Some accuse David Cameron of a lack of substance. I hope they are feeling chastened today: this is a man whose announcement that he wants to make us happy is swiftly followed by the news that one of his favourite songs is Benny Hill's Ernie. Implementation in three days. Impressive.
For who could not be cheered by the image of Mr Cameron dressed as the eponymous milko, on cart, hat skewed, hand sketching that famous salute? Or, indeed, of him singing, as he says he is in the habit of doing at parties, those magical lines involving cocoa three times a week? I would give much, too, to hear his way with that plaintive, echoing "Erneeee!" after the poor chap bites the dust.
Perhaps, though, there will be those aghast at the Conservative leader championing an artiste regarded as the nonpareil of incorrectitude; and others who will point out that Mr Hill's epic can be taken as a metaphor for political success, in which the dashing dairyman loses out to the ruthless baker, a brooding fellow who has more to offer, including the size of his meat pies, not to mention his macaroons.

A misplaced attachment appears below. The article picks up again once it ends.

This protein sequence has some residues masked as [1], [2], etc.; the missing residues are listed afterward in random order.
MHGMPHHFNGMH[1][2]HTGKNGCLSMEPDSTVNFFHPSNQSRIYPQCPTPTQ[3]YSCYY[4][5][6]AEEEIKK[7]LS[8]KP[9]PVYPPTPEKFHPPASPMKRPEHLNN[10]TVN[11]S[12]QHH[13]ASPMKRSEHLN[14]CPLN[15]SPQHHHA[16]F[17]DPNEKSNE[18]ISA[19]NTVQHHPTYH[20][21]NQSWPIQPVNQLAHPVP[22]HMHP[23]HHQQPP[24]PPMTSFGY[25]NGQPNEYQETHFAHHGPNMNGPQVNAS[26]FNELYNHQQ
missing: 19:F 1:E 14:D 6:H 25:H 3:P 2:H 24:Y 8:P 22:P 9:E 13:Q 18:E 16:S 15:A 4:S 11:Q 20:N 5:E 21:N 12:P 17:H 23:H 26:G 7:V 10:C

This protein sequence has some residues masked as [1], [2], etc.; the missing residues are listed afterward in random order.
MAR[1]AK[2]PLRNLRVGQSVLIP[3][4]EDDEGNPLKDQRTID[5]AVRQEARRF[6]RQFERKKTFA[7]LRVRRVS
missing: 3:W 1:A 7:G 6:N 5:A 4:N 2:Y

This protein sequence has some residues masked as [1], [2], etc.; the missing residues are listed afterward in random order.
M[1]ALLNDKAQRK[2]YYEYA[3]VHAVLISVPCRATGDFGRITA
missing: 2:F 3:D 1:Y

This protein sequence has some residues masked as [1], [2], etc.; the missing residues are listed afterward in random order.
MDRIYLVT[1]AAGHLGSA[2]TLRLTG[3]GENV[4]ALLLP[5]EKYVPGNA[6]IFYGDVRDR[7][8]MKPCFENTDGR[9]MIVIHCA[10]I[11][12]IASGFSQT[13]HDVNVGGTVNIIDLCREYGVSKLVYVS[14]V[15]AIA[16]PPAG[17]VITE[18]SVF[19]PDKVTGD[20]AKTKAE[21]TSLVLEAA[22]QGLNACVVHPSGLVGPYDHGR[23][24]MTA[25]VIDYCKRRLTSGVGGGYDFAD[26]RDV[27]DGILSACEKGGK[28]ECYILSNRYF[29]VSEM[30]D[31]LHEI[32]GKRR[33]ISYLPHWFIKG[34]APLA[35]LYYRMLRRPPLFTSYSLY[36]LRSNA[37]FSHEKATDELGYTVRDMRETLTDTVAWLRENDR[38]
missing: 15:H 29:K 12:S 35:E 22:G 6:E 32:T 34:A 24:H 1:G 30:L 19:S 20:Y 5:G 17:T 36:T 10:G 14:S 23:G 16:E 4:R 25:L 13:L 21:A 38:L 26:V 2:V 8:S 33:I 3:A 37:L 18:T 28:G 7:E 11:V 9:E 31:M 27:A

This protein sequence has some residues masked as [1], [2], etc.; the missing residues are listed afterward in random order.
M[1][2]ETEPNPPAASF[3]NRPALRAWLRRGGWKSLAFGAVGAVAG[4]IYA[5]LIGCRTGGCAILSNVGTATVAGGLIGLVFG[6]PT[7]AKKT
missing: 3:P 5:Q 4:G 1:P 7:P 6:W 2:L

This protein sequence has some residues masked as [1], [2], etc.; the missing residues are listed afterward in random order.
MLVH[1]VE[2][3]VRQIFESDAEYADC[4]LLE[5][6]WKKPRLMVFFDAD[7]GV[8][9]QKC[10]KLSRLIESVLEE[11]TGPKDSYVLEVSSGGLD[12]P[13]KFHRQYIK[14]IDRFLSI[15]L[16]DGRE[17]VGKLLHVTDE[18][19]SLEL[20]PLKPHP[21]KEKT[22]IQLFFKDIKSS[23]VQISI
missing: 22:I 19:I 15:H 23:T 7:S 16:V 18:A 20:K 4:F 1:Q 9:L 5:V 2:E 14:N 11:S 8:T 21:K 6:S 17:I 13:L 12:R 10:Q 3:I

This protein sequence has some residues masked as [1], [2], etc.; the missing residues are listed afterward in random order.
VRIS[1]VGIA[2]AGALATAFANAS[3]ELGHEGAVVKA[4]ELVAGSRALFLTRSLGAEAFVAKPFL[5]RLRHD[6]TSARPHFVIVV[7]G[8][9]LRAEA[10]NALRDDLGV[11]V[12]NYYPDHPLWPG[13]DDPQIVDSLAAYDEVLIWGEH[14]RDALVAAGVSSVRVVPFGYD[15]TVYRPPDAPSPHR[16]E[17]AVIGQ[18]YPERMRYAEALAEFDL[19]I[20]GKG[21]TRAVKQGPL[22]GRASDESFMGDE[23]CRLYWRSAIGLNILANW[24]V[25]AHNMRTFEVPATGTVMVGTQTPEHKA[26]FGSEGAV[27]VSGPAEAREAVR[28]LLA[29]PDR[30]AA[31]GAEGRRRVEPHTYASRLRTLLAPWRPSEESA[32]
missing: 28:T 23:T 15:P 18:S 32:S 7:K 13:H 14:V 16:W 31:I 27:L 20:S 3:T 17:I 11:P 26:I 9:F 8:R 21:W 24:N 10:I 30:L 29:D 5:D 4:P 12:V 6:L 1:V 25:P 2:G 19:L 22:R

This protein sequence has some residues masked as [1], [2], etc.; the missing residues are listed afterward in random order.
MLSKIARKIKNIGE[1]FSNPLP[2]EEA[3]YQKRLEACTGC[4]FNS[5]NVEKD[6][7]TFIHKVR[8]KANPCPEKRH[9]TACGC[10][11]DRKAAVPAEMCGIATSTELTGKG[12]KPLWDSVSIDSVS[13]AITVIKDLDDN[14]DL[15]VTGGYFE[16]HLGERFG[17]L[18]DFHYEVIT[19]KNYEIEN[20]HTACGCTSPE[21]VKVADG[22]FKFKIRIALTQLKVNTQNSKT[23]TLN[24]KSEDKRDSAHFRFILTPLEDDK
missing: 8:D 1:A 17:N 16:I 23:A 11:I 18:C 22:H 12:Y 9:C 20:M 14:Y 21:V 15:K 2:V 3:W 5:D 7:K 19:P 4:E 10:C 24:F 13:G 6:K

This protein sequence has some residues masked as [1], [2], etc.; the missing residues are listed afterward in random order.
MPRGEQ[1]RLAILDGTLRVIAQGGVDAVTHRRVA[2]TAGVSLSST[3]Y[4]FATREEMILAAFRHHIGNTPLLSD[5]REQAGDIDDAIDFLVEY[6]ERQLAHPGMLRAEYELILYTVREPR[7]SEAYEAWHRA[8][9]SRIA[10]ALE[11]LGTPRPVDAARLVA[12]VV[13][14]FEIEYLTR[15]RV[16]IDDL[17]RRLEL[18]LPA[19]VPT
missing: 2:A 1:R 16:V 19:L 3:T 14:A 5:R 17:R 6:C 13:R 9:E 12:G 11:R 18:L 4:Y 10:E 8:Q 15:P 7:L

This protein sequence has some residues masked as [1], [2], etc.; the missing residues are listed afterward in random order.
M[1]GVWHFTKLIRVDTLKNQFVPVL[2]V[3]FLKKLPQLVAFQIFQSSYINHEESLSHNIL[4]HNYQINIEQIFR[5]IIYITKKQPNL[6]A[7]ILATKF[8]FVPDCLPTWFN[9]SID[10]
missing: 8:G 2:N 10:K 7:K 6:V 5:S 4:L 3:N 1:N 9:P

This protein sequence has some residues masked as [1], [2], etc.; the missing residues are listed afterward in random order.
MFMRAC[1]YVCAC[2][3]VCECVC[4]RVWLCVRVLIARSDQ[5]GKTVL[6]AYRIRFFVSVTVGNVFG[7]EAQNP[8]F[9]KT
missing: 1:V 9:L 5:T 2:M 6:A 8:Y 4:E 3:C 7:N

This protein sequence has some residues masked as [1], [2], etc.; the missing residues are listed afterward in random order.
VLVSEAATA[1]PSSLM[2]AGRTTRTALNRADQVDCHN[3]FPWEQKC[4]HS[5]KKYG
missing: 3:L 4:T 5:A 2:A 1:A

But I applaud this tribute to an underrated wordsmith (even if it is said that he stole a lot of his material). Probably unequalled, for instance, is this: "I twirled her round the dance floor. She said: 'I hate the way you're doing it'. I said: 'Why?' She said: 'I've got a wooden leg and you're unscrewing it.'"
And let's hope no one makes too much of another Hill classic, They Said It Could Not Be Done: "They thought that it could not be done. Some even said they knew it. But he faced up to what could not be done, and he couldn't bloody do it!"